Using BindingGroups for greater control over input validation

In a recent post on his blog Josh Smith described a technique for providing more meaningful error messages when the type conversion process fails within the binding framework. Consider the following problem; you bind an integer property of your object (Age for example) to a TextBox within your user interface. If the user enters a non-numeric value into the TextBox an exception is thrown within the binding framework when it attempts to parse this value. The framework provide s a way of catching validation exceptions, by setting ValidatesOnExceptions to true within a binding, however the error message provided is "Input string was not in a correct format." - this is the sort of error message that a software engineer would understand, but not the majority of the population!

standardvalidation

Josh details a technique that can be used to provide more meaningful error messages. His technique uses a View-Model (the classes which massage your data into a form which is more amenable to your presentation technology), which binds a text 'Age' property to ensure that there are no type conversions issues in the binding, allowing the issue of parsing errors to be managed directly. This blog post illustrates an alternative technique to his approach, using the recently introduced feature of BindingGroups.

Take for example a very simple example, a Person class which has properties of Name and Age. This class implements IDataErrorInfo, allowing us to manage validation logic within the business objects themselves. This class has a pair of simple rules which are applied to the Age property.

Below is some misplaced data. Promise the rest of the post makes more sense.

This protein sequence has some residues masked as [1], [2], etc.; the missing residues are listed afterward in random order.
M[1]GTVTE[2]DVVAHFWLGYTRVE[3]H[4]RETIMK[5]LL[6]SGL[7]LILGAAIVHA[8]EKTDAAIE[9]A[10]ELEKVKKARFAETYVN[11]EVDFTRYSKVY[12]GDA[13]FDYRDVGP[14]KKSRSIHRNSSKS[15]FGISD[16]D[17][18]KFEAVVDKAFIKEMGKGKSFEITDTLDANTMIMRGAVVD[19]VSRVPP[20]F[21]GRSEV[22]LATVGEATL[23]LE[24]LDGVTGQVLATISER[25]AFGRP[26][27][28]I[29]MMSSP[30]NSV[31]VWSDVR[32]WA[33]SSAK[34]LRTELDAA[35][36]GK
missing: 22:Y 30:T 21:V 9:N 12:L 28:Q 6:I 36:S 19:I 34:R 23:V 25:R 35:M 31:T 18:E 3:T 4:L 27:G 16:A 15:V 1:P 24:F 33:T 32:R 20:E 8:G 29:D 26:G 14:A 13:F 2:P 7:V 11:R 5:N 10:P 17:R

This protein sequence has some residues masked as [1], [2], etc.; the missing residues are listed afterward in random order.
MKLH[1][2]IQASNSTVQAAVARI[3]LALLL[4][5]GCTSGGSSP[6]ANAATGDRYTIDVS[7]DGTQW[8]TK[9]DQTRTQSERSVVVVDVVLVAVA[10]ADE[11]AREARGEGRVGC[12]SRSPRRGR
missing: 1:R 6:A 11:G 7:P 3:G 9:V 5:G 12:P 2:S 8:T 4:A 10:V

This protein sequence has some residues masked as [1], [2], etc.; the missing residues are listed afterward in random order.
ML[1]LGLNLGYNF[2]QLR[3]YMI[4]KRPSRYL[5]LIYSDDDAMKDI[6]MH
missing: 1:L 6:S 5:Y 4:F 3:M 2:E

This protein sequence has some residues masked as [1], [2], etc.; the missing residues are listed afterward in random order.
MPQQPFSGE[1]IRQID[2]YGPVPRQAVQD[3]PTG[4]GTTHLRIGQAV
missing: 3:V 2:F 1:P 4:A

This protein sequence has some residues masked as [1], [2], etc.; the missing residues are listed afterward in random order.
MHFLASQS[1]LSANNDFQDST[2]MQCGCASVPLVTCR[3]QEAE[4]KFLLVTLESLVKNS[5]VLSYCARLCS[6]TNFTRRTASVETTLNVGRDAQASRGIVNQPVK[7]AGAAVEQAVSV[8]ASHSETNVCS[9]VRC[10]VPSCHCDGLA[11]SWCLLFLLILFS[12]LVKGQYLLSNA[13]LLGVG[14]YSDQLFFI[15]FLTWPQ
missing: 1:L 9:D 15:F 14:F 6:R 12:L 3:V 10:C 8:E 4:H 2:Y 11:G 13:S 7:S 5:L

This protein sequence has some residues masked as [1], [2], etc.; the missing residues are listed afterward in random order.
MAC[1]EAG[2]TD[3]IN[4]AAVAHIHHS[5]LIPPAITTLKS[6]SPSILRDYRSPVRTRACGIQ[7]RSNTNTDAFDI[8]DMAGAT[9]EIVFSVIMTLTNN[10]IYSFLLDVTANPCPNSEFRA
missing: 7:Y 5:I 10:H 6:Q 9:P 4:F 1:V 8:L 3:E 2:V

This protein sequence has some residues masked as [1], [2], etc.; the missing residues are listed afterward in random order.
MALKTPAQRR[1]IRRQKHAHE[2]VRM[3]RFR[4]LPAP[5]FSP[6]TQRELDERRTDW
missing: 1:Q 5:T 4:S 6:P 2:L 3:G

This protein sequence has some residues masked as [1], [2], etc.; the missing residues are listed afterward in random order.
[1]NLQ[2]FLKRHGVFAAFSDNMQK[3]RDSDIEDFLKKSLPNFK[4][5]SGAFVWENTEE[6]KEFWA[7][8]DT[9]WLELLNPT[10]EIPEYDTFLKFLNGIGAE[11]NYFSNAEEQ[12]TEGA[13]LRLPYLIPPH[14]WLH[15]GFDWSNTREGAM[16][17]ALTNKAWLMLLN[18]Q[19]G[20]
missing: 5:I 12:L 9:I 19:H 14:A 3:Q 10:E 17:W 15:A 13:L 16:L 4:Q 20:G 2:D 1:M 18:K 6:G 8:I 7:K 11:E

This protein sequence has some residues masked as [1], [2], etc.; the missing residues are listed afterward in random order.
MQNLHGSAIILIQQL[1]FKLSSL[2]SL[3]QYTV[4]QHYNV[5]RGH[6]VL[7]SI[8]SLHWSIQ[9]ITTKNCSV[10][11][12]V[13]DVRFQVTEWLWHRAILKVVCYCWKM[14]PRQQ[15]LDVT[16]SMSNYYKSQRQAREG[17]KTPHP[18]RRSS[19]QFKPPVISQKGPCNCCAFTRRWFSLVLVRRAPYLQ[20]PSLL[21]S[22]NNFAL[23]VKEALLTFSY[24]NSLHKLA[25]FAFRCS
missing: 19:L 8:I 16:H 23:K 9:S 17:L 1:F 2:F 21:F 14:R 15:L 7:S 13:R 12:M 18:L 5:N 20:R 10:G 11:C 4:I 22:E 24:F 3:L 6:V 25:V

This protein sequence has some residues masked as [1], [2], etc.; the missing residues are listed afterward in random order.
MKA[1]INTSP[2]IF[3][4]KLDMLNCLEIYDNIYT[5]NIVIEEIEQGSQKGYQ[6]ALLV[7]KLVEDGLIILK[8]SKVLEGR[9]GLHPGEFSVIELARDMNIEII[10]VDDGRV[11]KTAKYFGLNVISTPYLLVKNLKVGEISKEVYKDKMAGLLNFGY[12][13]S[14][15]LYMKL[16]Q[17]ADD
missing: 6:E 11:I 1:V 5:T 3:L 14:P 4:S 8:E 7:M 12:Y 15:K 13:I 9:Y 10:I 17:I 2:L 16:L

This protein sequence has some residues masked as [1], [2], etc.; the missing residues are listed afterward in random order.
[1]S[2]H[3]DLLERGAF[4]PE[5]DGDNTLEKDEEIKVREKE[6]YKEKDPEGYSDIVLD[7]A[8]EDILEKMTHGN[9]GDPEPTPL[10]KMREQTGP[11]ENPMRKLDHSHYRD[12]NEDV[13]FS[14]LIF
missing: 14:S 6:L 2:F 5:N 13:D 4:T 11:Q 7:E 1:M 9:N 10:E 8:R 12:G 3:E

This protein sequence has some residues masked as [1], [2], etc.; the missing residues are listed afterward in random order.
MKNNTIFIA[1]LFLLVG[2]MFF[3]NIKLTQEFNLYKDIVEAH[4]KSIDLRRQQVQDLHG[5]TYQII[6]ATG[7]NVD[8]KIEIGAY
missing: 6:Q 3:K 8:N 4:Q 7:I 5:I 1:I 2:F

public class Person : IDataErrorInfo, INotifyPropertyChanged
{
    private int age;
    public int Age
    {
        get { return age; }
        set {
            age = value;
            RaisePropertyChanged("Age");
        }
    }

    private string name;
    public string Name
    {
        get { return name; }
        set {
            name = value;
            RaisePropertyChanged("Name");
        }
    }

    #region IDataErrorInfo Members
    public string Error
    {
        get { return null; }
    }

    public string this[string columnName]
    {
        get {
            if (columnName == "Age")
            {
                if (Age < 0)
                    return "Age cannot be less than 0.";
                if (Age > 120)
                    return "Age cannot be greater than 120.";
            }
            return null;
        }
    }
    #endregion

    #region INotifyPropertyChanged Members
    ...
    #endregion
}

An instance of the above class is displayed in a simple form using the following XAML:

<Grid x:Name="RootElement">
  <Grid.BindingGroup>
    <BindingGroup>
      <BindingGroup.ValidationRules>
        <local:PersonValidationRule
          ValidationStep="ConvertedProposedValue"/>
      </BindingGroup.ValidationRules>
    </BindingGroup>
  </Grid.BindingGroup>

  <Grid.ColumnDefinitions>
    <ColumnDefinition Width="*"/>
    <ColumnDefinition Width="1.8*"/>
  </Grid.ColumnDefinitions>

  <Grid.RowDefinitions>
    <RowDefinition/>
    <RowDefinition/>
    <RowDefinition/>
  </Grid.RowDefinitions>

  <Label Content="Name:"/>
  <TextBox Grid.Column="1" LostFocus="TextBox_LostFocus"
       Text="{Binding Name, ValidatesOnDataErrors=true}"/>

  <Label Grid.Row="1" Content="Age:"/>
  <TextBox Grid.Row="1" Grid.Column="1" LostFocus="TextBox_LostFocus"
       Text="{Binding Age, ValidatesOnDataErrors=true}"/>

  <Label Grid.Row="2" Grid.ColumnSpan="2" Foreground="Red"
       Content="{Binding Path=(Validation.Errors)[0].ErrorContent,
               ElementName=RootElement}"/>

</Grid>

The TextBox bindings use ValidatesOnDataErrors, this ensures that the IDataErrorInfo interface methods on the Person class will be invoked, enforcing our Age rules. However, they do not handle exceptions thrown in the binding process, i.e. ValidatesOnExceptions is absent.